Medi-Cal Implications of Graham Cassidy For Low-Income Californians

News sources are reporting that the last grasp Graham Cassidy bill will be voted on early next week.  Ahead of the September 30th deadline (the last day the bill could pass with less than 60 Senate votes).

Certain provisions within this legislation would have a direct  and potentially negative impact on Medi-Cal (California Medicaid).

Under the ACA (ObamaCare), California expanded Medi-Cal as allowed under the law.  This expansion is, in large part, funded by the federal government and not the state government. Adults with incomes below 138% Federal Poverty Level and children under 19 with family incomes below 266% are eligible to enroll in MAGI Medi-Cal.  The expansion did away with asset testing and eligibility is determined by income.  

Simply put, under the proposed Graham Cassidy bill, the expansion of Medicaid (Medi-Cal in California) would be reversed and future federal funds that might be used by states would be provided in block grants.  This reversal would essentially remove the income-based eligibility expansion in California.  This may also revert the system back to and income and asset based eligibility program.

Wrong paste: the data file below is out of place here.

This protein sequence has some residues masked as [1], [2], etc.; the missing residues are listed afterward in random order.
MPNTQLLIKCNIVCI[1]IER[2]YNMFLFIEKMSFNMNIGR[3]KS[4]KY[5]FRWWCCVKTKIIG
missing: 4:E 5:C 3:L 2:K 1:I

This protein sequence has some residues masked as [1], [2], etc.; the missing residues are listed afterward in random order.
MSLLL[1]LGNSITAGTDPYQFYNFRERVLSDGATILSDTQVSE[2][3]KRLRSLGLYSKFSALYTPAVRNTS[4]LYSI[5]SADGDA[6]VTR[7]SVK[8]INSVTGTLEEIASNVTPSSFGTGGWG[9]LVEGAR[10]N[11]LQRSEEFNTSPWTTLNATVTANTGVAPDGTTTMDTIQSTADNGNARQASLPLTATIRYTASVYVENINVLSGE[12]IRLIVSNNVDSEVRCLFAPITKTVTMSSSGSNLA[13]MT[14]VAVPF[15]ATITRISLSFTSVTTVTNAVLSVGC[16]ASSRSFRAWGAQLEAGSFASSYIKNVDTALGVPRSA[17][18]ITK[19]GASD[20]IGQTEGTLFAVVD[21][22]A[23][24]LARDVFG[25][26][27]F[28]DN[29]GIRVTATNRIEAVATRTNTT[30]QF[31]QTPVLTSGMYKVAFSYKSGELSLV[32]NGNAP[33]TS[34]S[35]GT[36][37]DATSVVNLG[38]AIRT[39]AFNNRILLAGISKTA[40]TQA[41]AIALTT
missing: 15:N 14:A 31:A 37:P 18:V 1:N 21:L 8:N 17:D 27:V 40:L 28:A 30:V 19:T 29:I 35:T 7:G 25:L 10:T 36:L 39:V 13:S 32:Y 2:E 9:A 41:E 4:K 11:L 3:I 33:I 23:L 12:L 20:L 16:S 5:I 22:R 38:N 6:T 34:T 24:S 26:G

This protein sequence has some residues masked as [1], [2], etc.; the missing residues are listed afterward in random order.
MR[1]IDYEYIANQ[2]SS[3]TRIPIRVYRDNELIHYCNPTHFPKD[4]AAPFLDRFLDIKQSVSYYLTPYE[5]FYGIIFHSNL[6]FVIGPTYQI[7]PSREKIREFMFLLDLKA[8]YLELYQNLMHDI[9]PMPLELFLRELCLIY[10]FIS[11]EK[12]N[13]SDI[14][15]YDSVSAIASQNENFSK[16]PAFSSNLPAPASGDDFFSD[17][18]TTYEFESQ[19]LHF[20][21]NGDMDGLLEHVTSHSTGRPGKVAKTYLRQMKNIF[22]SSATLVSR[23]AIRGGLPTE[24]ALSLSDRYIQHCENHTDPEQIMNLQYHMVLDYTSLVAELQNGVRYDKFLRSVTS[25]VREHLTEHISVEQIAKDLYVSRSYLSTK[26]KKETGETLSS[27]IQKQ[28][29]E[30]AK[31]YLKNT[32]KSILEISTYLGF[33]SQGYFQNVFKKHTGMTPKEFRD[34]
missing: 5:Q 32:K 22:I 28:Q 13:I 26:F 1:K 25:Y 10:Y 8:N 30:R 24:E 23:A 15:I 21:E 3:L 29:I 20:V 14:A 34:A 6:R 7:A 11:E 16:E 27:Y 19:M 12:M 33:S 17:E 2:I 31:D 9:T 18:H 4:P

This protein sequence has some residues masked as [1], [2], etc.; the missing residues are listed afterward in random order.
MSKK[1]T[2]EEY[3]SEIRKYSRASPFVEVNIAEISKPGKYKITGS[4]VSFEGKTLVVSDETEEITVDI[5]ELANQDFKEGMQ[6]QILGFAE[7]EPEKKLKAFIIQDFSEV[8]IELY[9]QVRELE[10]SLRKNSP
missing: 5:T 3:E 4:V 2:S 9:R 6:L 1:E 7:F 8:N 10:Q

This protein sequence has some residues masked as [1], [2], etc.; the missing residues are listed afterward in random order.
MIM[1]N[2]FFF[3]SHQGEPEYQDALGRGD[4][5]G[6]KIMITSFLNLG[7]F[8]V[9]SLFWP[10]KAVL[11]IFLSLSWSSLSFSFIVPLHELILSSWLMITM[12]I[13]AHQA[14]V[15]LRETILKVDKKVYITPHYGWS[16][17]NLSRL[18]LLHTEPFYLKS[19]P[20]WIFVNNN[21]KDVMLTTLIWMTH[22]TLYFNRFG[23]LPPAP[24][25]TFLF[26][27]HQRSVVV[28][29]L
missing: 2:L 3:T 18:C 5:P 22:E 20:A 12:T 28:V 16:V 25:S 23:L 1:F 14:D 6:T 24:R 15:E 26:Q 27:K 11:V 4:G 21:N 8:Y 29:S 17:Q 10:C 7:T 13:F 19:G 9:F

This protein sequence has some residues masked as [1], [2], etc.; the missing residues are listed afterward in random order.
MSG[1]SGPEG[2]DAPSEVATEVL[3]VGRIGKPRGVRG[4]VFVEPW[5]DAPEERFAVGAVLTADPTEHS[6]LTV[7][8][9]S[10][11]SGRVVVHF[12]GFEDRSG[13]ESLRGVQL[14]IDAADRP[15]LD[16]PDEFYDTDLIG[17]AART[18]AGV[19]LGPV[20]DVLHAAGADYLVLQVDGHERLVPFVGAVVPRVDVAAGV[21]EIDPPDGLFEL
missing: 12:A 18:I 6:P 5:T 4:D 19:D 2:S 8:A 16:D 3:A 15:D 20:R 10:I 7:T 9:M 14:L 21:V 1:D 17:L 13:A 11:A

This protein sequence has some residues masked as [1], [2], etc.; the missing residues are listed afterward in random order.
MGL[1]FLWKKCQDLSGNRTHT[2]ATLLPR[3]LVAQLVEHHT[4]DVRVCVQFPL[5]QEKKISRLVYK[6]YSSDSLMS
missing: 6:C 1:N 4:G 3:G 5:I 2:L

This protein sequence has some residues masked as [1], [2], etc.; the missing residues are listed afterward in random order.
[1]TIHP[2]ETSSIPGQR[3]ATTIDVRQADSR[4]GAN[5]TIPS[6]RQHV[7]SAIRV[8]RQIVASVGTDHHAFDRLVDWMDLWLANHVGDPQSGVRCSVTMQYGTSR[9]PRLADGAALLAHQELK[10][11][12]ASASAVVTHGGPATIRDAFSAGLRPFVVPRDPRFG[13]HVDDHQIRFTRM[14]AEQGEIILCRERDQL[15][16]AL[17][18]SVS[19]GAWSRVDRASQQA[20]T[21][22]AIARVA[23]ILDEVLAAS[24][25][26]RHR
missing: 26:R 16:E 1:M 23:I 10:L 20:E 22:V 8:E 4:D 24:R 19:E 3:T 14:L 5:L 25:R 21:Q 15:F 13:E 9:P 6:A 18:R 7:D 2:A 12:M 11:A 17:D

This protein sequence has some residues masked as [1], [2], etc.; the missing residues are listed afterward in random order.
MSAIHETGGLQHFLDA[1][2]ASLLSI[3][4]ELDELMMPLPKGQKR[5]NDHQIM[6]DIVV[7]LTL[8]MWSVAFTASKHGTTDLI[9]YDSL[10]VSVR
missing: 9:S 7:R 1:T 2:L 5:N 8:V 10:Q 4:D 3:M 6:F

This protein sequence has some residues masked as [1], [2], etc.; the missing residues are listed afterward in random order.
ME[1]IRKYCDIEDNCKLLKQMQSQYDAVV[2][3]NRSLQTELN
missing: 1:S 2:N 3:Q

For low-income families, this could be financially difficult.  As the Graham Cassidy bill also eliminates subsidies on exchanges (Covered CA in our state), families with incomes between 100-138% FPL might well find themselves priced out of healthcare coverage entirely.  

If the bill were to pass and be signed into law, California could certainly decide on how to allocate the block grant monies whether it be to continue Medi-Cal expansion, income-based subsidies, or Covered CA as a marketplace (exchanges would also be eliminated under the legislation).

Depending on the source, California has between 26-30% of its population covered by Medi-Cal, second only to employer group coverage.  

I will be paying close attention to this legislation and will be posting here, on Facebook and Twitter as things progress.



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